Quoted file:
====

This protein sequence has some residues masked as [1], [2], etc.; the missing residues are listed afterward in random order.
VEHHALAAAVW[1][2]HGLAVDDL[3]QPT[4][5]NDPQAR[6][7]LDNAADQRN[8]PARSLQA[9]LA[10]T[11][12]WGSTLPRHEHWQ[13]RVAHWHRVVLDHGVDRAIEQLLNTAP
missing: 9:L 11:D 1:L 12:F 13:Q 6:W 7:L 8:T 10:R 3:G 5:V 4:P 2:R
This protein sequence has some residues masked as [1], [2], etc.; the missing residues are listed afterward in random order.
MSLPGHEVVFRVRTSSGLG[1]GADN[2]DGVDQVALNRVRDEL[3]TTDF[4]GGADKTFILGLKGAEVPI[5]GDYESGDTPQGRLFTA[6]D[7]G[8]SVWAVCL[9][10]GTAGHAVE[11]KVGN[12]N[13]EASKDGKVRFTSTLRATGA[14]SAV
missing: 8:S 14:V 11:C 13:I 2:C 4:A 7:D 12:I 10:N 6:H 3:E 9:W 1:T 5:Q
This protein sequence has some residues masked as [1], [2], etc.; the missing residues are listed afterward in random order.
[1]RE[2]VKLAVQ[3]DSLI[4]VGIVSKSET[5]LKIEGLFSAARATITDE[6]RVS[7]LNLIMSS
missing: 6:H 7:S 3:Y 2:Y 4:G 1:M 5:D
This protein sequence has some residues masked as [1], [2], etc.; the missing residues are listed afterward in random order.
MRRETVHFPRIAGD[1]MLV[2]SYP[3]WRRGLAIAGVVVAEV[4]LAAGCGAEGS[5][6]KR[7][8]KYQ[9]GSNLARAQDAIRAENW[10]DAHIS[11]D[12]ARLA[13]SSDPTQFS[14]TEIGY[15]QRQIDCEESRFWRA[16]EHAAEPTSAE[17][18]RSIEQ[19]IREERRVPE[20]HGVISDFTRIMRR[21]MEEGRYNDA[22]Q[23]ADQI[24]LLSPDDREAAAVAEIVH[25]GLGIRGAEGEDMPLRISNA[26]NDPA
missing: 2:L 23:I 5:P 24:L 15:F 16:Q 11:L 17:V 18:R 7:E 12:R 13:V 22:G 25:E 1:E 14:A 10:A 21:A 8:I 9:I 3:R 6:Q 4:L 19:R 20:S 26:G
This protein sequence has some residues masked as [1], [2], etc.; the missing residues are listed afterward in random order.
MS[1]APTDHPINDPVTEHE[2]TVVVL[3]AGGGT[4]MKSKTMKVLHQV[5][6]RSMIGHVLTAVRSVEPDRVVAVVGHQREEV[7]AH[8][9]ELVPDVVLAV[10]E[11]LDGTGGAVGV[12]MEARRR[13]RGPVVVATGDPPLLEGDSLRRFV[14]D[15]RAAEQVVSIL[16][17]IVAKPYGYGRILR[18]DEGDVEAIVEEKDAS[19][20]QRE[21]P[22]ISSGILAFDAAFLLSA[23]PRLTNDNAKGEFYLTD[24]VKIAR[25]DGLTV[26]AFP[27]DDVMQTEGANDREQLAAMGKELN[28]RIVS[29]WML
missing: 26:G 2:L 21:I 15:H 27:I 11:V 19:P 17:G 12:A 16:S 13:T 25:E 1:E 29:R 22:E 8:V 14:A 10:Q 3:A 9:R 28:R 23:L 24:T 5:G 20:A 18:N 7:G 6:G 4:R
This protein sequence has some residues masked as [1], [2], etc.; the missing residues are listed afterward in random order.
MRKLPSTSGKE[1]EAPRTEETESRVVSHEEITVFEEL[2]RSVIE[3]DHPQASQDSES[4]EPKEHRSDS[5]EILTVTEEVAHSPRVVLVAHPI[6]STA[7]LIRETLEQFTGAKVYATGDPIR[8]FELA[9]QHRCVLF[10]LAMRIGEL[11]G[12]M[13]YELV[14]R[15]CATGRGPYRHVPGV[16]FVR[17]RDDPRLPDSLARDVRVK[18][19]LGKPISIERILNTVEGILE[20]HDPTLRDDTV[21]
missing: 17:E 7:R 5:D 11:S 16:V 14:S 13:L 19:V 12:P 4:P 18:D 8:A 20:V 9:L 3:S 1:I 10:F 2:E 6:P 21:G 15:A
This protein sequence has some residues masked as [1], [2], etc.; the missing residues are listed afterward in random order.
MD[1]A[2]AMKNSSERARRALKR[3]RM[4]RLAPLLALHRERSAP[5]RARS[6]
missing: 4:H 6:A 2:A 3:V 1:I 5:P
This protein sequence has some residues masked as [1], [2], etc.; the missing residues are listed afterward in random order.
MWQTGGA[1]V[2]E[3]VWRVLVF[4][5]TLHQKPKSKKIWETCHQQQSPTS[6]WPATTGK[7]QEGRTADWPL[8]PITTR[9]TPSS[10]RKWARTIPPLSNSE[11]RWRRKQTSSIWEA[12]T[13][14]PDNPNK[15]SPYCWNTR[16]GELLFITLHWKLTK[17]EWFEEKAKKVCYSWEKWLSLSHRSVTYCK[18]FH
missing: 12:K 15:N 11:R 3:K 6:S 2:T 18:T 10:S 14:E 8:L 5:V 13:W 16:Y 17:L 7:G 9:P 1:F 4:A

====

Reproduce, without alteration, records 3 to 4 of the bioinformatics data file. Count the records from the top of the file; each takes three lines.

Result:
This protein sequence has some residues masked as [1], [2], etc.; the missing residues are listed afterward in random order.
[1]RE[2]VKLAVQ[3]DSLI[4]VGIVSKSET[5]LKIEGLFSAARATITDE[6]RVS[7]LNLIMSS
missing: 6:H 7:S 3:Y 2:Y 4:G 1:M 5:D
This protein sequence has some residues masked as [1], [2], etc.; the missing residues are listed afterward in random order.
MRRETVHFPRIAGD[1]MLV[2]SYP[3]WRRGLAIAGVVVAEV[4]LAAGCGAEGS[5][6]KR[7][8]KYQ[9]GSNLARAQDAIRAENW[10]DAHIS[11]D[12]ARLA[13]SSDPTQFS[14]TEIGY[15]QRQIDCEESRFWRA[16]EHAAEPTSAE[17][18]RSIEQ[19]IREERRVPE[20]HGVISDFTRIMRR[21]MEEGRYNDA[22]Q[23]ADQI[24]LLSPDDREAAAVAEIVH[25]GLGIRGAEGEDMPLRISNA[26]NDPA
missing: 2:L 23:I 5:P 24:L 15:F 16:Q 11:L 17:V 18:R 7:E 12:R 13:V 22:G 25:E 1:E 14:A 10:A 21:A 8:I 9:I 3:R 6:Q 4:L 19:R 20:S 26:G